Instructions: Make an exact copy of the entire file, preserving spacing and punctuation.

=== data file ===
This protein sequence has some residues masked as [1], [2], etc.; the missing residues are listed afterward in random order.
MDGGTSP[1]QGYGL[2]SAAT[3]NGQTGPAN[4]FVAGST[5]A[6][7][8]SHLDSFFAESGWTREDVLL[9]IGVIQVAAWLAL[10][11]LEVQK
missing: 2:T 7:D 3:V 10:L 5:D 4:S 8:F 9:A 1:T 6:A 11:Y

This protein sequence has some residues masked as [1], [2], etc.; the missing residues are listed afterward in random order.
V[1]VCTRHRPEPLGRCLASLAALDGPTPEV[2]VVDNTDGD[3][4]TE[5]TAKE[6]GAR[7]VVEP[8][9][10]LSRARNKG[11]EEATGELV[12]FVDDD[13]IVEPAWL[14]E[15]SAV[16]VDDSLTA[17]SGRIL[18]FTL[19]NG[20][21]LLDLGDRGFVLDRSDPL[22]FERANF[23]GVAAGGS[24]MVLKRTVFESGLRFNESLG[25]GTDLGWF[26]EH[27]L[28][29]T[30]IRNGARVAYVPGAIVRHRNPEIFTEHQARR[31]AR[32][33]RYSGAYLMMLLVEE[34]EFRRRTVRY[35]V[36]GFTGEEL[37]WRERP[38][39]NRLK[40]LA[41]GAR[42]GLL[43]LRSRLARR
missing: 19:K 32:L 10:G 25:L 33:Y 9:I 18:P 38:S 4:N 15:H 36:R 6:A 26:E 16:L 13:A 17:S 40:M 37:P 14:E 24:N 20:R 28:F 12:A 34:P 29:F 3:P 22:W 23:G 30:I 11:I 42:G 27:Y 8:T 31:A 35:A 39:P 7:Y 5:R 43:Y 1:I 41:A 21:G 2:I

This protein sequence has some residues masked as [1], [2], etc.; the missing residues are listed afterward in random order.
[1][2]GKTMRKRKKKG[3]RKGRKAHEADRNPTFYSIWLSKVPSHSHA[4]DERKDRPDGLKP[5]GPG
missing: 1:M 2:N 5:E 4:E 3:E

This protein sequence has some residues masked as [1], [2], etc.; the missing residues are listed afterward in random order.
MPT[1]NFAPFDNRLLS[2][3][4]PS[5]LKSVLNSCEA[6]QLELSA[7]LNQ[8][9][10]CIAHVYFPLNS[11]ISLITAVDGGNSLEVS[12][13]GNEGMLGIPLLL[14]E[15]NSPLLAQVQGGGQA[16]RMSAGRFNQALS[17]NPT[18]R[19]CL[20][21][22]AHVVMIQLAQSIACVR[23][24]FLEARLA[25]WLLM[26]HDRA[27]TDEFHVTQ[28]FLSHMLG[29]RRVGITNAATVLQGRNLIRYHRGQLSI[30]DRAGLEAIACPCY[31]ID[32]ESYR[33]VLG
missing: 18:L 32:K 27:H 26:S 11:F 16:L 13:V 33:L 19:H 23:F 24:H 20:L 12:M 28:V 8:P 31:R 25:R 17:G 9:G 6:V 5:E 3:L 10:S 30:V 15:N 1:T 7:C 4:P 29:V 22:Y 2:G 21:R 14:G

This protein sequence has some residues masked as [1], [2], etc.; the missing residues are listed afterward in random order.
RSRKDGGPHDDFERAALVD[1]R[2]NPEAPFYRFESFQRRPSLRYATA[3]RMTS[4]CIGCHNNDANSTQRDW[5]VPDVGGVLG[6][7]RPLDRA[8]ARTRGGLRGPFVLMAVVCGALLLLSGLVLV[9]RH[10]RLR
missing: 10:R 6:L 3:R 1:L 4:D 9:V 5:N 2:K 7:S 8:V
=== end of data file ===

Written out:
This protein sequence has some residues masked as [1], [2], etc.; the missing residues are listed afterward in random order.
MDGGTSP[1]QGYGL[2]SAAT[3]NGQTGPAN[4]FVAGST[5]A[6][7][8]SHLDSFFAESGWTREDVLL[9]IGVIQVAAWLAL[10][11]LEVQK
missing: 2:T 7:D 3:V 10:L 5:D 4:S 8:F 9:A 1:T 6:A 11:Y

This protein sequence has some residues masked as [1], [2], etc.; the missing residues are listed afterward in random order.
V[1]VCTRHRPEPLGRCLASLAALDGPTPEV[2]VVDNTDGD[3][4]TE[5]TAKE[6]GAR[7]VVEP[8][9][10]LSRARNKG[11]EEATGELV[12]FVDDD[13]IVEPAWL[14]E[15]SAV[16]VDDSLTA[17]SGRIL[18]FTL[19]NG[20][21]LLDLGDRGFVLDRSDPL[22]FERANF[23]GVAAGGS[24]MVLKRTVFESGLRFNESLG[25]GTDLGWF[26]EH[27]L[28][29]T[30]IRNGARVAYVPGAIVRHRNPEIFTEHQARR[31]AR[32][33]RYSGAYLMMLLVEE[34]EFRRRTVRY[35]V[36]GFTGEEL[37]WRERP[38][39]NRLK[40]LA[41]GAR[42]GLL[43]LRSRLARR
missing: 19:K 32:L 10:G 25:L 33:Y 9:I 18:P 38:S 4:N 15:H 36:R 6:A 26:E 16:L 13:A 17:S 40:M 37:P 14:E 24:N 20:R 28:F 12:A 34:P 29:F 3:P 22:W 23:G 30:I 11:I 42:G 27:Y 8:T 31:A 35:A 39:P 7:Y 5:R 43:Y 1:I 41:A 21:G 2:I

This protein sequence has some residues masked as [1], [2], etc.; the missing residues are listed afterward in random order.
[1][2]GKTMRKRKKKG[3]RKGRKAHEADRNPTFYSIWLSKVPSHSHA[4]DERKDRPDGLKP[5]GPG
missing: 1:M 2:N 5:E 4:E 3:E

This protein sequence has some residues masked as [1], [2], etc.; the missing residues are listed afterward in random order.
MPT[1]NFAPFDNRLLS[2][3][4]PS[5]LKSVLNSCEA[6]QLELSA[7]LNQ[8][9][10]CIAHVYFPLNS[11]ISLITAVDGGNSLEVS[12][13]GNEGMLGIPLLL[14]E[15]NSPLLAQVQGGGQA[16]RMSAGRFNQALS[17]NPT[18]R[19]CL[20][21][22]AHVVMIQLAQSIACVR[23][24]FLEARLA[25]WLLM[26]HDRA[27]TDEFHVTQ[28]FLSHMLG[29]RRVGITNAATVLQGRNLIRYHRGQLSI[30]DRAGLEAIACPCY[31]ID[32]ESYR[33]VLG
missing: 18:L 32:K 27:H 26:S 11:F 16:L 13:V 33:L 19:H 23:F 24:H 20:L 12:M 28:V 8:P 31:R 25:R 17:G 9:G 6:V 5:E 3:L 10:S 30:V 15:N 1:T 7:C 4:P 29:V 22:Y 2:G 21:R 14:G

This protein sequence has some residues masked as [1], [2], etc.; the missing residues are listed afterward in random order.
RSRKDGGPHDDFERAALVD[1]R[2]NPEAPFYRFESFQRRPSLRYATA[3]RMTS[4]CIGCHNNDANSTQRDW[5]VPDVGGVLG[6][7]RPLDRA[8]ARTRGGLRGPFVLMAVVCGALLLLSGLVLV[9]RH[10]RLR
missing: 10:R 6:L 3:R 1:L 4:D 9:V 5:N 2:K 7:S 8:V